SCIENTISTS are warning that 'home-brewed heroin' could become a reality following the creation of a genetically modified yeast strain that can be used to convert sugar into opiates.
Experts fear criminal organisations could gain access to the technology, which would allow them to abandon opium poppy farms and replace them with local morphine "breweries", making production for their illicit trade easier.
A team at the University of California, in Berkeley, discovered a missing link in the process of converting sugar to a chemical that precedes morphine. Researchers have been attempting to engineer the DNA of yeast to mimic poppies in order to create less expensive and addictive painkillers for over a decade.
The aim of this research was to open up new avenues for the production of therapeutic medicines.
Christopher Voight of the Massachusetts Institute of Technology, who was not involved in the research, said it will soon be possible to "home-brew" opiates.
Fears about the implications of this are detailed in the journal Nature Chemical Biology, while a scientific paper describing key stages in the process of producing opiates from sugar-fed yeast appears in a sister publication.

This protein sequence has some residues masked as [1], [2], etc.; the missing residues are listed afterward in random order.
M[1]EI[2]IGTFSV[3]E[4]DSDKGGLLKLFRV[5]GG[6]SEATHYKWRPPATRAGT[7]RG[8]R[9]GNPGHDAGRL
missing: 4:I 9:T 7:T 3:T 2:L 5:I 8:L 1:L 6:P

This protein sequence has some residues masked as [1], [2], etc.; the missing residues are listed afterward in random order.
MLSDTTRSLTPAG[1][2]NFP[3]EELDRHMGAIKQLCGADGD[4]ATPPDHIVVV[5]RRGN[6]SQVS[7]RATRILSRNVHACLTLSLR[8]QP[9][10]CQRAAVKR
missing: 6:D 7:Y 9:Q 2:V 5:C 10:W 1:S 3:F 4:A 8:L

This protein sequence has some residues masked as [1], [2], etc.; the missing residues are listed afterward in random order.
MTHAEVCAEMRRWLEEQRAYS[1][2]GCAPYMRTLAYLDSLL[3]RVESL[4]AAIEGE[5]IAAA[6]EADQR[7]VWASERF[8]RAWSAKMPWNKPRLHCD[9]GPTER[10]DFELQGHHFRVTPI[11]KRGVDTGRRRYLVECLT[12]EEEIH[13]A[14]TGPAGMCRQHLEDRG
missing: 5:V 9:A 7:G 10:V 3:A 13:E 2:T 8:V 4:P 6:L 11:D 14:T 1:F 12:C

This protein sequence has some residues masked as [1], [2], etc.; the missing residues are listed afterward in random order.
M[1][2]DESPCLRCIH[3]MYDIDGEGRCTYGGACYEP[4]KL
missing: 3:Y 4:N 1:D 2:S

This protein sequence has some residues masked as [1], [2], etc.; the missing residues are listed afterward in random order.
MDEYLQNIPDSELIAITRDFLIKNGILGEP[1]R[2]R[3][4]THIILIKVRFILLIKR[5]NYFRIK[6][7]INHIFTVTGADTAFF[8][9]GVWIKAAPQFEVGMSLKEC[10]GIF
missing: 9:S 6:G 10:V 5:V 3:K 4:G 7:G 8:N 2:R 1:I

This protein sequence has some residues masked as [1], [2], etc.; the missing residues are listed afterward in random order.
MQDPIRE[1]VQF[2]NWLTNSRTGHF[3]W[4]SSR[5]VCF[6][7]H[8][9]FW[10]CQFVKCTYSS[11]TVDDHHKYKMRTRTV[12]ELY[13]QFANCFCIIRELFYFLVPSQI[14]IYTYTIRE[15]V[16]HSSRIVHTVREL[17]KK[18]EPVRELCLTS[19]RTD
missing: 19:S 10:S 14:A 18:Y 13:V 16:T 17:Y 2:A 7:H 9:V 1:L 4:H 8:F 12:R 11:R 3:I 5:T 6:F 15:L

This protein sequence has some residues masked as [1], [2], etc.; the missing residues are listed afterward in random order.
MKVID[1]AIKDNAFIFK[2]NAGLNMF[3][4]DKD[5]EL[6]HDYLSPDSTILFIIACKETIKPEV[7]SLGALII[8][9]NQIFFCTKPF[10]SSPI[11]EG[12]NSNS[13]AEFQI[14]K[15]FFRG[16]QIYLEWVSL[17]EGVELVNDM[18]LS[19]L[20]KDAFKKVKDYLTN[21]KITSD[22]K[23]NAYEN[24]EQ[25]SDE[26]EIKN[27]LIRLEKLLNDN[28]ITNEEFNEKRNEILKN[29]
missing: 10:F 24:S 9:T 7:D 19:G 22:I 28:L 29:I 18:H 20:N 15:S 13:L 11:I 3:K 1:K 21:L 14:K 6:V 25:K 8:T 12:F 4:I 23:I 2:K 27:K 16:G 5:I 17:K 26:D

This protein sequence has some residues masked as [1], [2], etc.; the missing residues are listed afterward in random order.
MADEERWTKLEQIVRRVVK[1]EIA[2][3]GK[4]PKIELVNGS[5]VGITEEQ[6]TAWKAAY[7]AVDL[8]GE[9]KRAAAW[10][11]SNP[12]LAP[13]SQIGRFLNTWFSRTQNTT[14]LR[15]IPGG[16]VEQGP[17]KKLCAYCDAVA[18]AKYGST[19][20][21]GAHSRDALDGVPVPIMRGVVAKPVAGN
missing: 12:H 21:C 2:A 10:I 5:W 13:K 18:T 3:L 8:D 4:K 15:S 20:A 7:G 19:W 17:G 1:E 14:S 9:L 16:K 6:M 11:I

Professor Tania Bubela, from the School of Public Health at the University of Alberta, Canada, warned: "In principle, anyone with access to the yeast strain and basic skills in fermentation could grow morphine-producing yeast using a home-brew kit or beer-making."
The US and Canadian team has expressed their own concerns about how dangerous the technology could be and called for strict regulations in order to thwart the potential for abuse.
Lead author US bioengineer Dr John Dueber, from the University of California, told Wired that at the moment someone would need at least a background in synthetic biology and genetics to produce the right kind of yeast.
"It is not an imminent threat," he said. "But if a strain made for licit purposes got out, then all that would be required is knowledge of brewing beer to ferment it into morphine."
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